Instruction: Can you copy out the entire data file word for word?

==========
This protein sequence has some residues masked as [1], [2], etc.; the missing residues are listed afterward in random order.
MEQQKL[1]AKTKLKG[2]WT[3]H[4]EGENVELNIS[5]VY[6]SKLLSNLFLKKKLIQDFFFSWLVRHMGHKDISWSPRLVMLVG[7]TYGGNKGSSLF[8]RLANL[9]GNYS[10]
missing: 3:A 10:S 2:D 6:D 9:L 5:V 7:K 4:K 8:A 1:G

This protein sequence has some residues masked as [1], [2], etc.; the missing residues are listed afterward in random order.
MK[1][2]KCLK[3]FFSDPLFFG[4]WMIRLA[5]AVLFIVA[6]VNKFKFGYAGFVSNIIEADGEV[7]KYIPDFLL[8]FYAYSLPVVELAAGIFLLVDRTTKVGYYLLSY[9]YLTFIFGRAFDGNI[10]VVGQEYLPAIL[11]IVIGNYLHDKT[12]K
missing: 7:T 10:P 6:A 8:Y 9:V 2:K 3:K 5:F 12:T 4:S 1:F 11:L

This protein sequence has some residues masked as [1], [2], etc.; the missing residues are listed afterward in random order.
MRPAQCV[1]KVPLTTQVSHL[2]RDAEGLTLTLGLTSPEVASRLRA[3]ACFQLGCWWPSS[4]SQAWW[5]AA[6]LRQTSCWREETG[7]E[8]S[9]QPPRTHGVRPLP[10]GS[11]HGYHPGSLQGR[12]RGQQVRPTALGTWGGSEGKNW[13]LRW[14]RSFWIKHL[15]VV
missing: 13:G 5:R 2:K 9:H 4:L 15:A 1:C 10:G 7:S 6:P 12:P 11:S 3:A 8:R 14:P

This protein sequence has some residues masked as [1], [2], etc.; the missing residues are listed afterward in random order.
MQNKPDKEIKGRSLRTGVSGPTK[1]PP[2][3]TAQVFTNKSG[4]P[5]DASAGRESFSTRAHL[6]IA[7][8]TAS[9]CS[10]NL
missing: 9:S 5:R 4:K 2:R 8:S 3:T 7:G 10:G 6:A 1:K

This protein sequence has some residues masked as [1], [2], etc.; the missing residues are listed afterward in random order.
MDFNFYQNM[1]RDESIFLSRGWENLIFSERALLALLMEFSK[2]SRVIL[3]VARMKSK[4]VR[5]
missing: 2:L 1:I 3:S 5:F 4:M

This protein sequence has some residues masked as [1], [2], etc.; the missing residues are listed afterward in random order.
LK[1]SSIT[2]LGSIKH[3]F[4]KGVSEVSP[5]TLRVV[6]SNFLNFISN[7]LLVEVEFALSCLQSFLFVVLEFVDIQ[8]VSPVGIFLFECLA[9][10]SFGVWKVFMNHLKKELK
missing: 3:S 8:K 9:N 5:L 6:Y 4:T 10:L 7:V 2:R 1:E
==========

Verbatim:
This protein sequence has some residues masked as [1], [2], etc.; the missing residues are listed afterward in random order.
MEQQKL[1]AKTKLKG[2]WT[3]H[4]EGENVELNIS[5]VY[6]SKLLSNLFLKKKLIQDFFFSWLVRHMGHKDISWSPRLVMLVG[7]TYGGNKGSSLF[8]RLANL[9]GNYS[10]
missing: 3:A 10:S 2:D 6:D 9:L 5:V 7:K 4:K 8:A 1:G

This protein sequence has some residues masked as [1], [2], etc.; the missing residues are listed afterward in random order.
MK[1][2]KCLK[3]FFSDPLFFG[4]WMIRLA[5]AVLFIVA[6]VNKFKFGYAGFVSNIIEADGEV[7]KYIPDFLL[8]FYAYSLPVVELAAGIFLLVDRTTKVGYYLLSY[9]YLTFIFGRAFDGNI[10]VVGQEYLPAIL[11]IVIGNYLHDKT[12]K
missing: 7:T 10:P 6:A 8:Y 9:V 2:K 3:K 5:F 12:T 4:S 1:F 11:L

This protein sequence has some residues masked as [1], [2], etc.; the missing residues are listed afterward in random order.
MRPAQCV[1]KVPLTTQVSHL[2]RDAEGLTLTLGLTSPEVASRLRA[3]ACFQLGCWWPSS[4]SQAWW[5]AA[6]LRQTSCWREETG[7]E[8]S[9]QPPRTHGVRPLP[10]GS[11]HGYHPGSLQGR[12]RGQQVRPTALGTWGGSEGKNW[13]LRW[14]RSFWIKHL[15]VV
missing: 13:G 5:R 2:K 9:H 4:L 15:A 1:C 10:G 7:S 6:P 12:P 11:S 3:A 8:R 14:P

This protein sequence has some residues masked as [1], [2], etc.; the missing residues are listed afterward in random order.
MQNKPDKEIKGRSLRTGVSGPTK[1]PP[2][3]TAQVFTNKSG[4]P[5]DASAGRESFSTRAHL[6]IA[7][8]TAS[9]CS[10]NL
missing: 9:S 5:R 4:K 2:R 8:S 3:T 7:G 10:G 6:A 1:K

This protein sequence has some residues masked as [1], [2], etc.; the missing residues are listed afterward in random order.
MDFNFYQNM[1]RDESIFLSRGWENLIFSERALLALLMEFSK[2]SRVIL[3]VARMKSK[4]VR[5]
missing: 2:L 1:I 3:S 5:F 4:M

This protein sequence has some residues masked as [1], [2], etc.; the missing residues are listed afterward in random order.
LK[1]SSIT[2]LGSIKH[3]F[4]KGVSEVSP[5]TLRVV[6]SNFLNFISN[7]LLVEVEFALSCLQSFLFVVLEFVDIQ[8]VSPVGIFLFECLA[9][10]SFGVWKVFMNHLKKELK
missing: 3:S 8:K 9:N 5:L 6:Y 4:T 10:L 7:V 2:R 1:E